Gjetost-miso custard with brown butter and apples: a plated dessert

The inspiration from this dessert actually came from a restaurant in Boston that I went to my freshman year of college for dinner. I won’t name which one, because sadly the dessert I had ordered there was one of the worst ones I have ever had. It was a miso creme brulee with apple mille feuille, which I was so excited to try at first. Looking at the menu, I ordered that in a heartbeat, thinking it would be absolutely delicious. But instead, I got a creme brulee that tasted like spray cheese, and instead of layers of flaky pastry with apples like I had hoped, I got just a very sour terrine of apples that were baked together. I was not a fan, to say the least. That being said, I was inspired to try turning around the dessert, and make it more in line with what I had envisioned.

So first of all, I do not own a blowtorch, and I did try to use the broiler on my custards, but to no avail. So I had to opt for a simple set custard instead of the creme brulee like I wanted. That being said, I did include sweeter elements to make the dessert taste less like spray cheese as a whole. The dessert includes a gjetost and miso custard, a caramelized opal apple terrine, brown butter warqa pastry, and a brown butter caramel. I used the opal apples since they were naturally sweeter than a Granny Smith, and the gjetost cheese, which adds more caramel notes to the custard. I used a white miso instead of the typical yellow miso, since it is less salty, therefore, preventing my custard from tasting like Kraft’s finest. Overall, what I love about this dessert is it is a lot closer to what I envisioned I was ordering, and it has a lot more dessert-forward flavor profiles to it so that if you choose to make this, you will not be experiencing what I had all those years ago.

For the apple terrine:
1 opal apple
1 teaspoon cider vinegar
2 tablespoons brown butter
4 tablespoons dark brown sugar
a pinch of salt

Peel and core the apple first. Shave the apple on a mandolin on the thinnest setting. Toss the apple slices with the other ingredients, not worrying if the pieces crack or tear. Line a small square shaped baking container with parchment. Place your apples into that and roast them at 325 degrees F for 45 minutes. Halfway through the roasting process, flip the apples so that the caramel and liquids can redistribute into the side that was being exposed to the direct heat. Allow the terrine to cool down before slicing into smaller pieces.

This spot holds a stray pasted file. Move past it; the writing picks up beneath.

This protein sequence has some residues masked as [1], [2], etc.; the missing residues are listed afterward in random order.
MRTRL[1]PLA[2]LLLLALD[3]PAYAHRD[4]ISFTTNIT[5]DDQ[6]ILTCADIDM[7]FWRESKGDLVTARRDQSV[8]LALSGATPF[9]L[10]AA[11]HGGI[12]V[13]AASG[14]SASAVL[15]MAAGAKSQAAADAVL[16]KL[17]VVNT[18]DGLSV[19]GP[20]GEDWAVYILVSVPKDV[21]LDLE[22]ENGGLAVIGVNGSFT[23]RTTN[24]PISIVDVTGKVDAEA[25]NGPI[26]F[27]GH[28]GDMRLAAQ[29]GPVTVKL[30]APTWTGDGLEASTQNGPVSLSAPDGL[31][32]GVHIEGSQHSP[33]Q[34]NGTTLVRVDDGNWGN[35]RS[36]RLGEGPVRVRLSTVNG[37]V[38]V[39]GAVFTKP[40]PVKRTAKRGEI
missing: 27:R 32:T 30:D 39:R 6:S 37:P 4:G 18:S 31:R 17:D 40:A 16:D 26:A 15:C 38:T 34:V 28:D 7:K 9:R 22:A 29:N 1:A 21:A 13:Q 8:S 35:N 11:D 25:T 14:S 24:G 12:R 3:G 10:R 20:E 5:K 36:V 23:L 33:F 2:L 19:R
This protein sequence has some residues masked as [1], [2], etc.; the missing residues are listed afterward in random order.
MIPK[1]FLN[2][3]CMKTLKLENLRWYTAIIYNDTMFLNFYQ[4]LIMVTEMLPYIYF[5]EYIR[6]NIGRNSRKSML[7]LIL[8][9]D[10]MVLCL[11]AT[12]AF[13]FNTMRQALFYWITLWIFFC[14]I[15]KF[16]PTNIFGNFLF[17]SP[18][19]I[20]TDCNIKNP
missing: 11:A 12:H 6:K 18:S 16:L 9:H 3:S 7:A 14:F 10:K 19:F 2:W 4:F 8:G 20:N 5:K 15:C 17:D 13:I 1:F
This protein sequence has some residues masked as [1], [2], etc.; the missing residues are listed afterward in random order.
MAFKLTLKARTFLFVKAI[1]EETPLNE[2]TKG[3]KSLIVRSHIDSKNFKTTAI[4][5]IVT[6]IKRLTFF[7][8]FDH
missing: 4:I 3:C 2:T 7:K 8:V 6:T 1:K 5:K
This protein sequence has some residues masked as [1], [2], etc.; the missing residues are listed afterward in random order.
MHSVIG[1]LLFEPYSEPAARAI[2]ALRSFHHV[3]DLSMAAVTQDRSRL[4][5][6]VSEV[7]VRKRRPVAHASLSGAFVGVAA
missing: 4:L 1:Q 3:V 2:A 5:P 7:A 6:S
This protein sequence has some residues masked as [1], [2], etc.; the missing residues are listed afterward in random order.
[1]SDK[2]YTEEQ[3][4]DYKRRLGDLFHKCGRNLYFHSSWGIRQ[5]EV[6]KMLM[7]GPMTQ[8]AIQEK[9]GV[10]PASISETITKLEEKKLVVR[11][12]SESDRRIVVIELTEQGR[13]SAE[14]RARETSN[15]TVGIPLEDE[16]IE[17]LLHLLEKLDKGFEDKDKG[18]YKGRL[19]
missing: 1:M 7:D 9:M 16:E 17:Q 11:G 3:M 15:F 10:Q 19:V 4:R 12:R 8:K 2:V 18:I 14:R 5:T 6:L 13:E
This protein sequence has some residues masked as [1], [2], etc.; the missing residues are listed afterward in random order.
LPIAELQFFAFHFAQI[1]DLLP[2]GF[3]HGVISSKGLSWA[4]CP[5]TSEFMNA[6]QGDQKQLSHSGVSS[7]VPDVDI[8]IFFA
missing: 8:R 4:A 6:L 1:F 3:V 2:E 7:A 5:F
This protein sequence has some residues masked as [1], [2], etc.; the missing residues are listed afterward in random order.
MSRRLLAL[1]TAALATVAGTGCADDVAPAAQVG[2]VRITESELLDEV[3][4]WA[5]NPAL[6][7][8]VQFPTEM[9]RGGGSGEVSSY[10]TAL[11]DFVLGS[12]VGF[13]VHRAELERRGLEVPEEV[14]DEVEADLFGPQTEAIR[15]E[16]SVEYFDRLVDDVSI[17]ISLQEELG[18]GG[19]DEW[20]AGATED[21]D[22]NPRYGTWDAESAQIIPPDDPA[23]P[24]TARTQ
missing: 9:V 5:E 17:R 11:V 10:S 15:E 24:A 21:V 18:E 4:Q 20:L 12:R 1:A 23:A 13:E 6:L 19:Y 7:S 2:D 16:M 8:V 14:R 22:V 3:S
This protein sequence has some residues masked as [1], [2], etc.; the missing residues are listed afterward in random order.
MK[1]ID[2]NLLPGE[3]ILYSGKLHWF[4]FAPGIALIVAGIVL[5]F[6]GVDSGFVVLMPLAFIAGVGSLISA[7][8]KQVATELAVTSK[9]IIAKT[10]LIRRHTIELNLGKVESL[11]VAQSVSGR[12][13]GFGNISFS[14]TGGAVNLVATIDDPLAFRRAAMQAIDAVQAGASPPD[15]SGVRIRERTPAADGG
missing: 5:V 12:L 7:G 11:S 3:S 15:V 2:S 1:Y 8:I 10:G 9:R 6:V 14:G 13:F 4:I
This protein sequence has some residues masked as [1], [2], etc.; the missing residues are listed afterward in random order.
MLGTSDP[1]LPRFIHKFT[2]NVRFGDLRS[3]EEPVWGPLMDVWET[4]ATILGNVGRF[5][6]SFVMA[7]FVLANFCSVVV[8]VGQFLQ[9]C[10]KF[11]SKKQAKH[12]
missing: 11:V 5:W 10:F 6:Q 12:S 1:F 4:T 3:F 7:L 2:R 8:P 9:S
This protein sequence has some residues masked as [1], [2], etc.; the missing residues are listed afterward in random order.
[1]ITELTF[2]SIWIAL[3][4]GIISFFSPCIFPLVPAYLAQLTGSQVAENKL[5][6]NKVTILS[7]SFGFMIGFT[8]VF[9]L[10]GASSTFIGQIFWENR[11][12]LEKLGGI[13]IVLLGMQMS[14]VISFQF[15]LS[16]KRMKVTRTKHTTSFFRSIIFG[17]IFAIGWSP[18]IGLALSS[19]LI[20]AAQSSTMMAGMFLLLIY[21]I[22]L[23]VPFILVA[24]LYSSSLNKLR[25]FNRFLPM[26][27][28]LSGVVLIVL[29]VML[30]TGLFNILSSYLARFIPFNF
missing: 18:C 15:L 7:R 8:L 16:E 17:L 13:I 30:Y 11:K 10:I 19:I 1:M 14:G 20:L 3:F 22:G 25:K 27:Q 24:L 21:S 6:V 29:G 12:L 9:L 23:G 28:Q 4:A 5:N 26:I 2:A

For the custard:
1/3 cup heavy cream
2 tablespoons finely grated gjetost cheese
3 egg yolks
3 tablespoons granulated sugar
1 teaspoon white miso pate
2 tablespoons agar agar
1 teaspoon vanilla extract

In a pot, heat up the heavy cream with the gjetost, whisking until fully combined. In a bowl, whisk together your other ingredients, sans vanilla. Pour half of the heated cream mixture into the egg mixture while whisking, then return the cream and egg mixture into the pot with the rest of the cream. Whisk on medium heat for 2 to 3 minutes. Pass through a sieve, add in the vanila, and pour your custard base into three silicone petit gateau or muffin molds. Freeze for at least an hour to guarantee proper setting and easy unmolding.

For the warqa pastry:
1/2 cup flour
1 teaspoon semolina flour
1 egg
1 tablespoon vegetable oil
1/3 cup warm water
a pinch of salt
3 tablespoons brown butter, melted

Mix everything but the brown butter together to form a batter. On a double boiler, place a nonstick pan and lightly line the pan with a thin layer of oil. Brush the batter onto the pan and allow that to cook on one side until it peels away from the edges. Once so, remove the pastry and brush with brown butter and place onto a lined sheet tray. Repeat this until you have used up all of the batter. Bake the pastry pieces at 375 degrees F for 20 minutes, or until crunchy and golden brown.

For the brown butter caramel:
1/4 cup dark brown sugar
2 tablespoons water
a pinch of salt
2 tablespoons chilled brown butter
3 tablespoons milk

Heat up sugar, salt, and water first. Once the liquid has reduced to a syrup that reaches 300 degrees F on a thermometer, take the mixture off heat and add in the brown butter and milk. Stir until combined. Allow the mixture to cool down to just above room temperature before using.

For assembly:
1 opal apple
1 teaspoon apple cider vinegar
a pinch of salt

Shave the opal apple on a mandolin on the thinnest setting. Toss with the salt and vinegar and wrap into curls. Unmold the custards. Start with a row of caramel on the bottom of the plate. Then place on the custard, slices of your apple terrine, and finish with the warqa pastry and the curls of apple.

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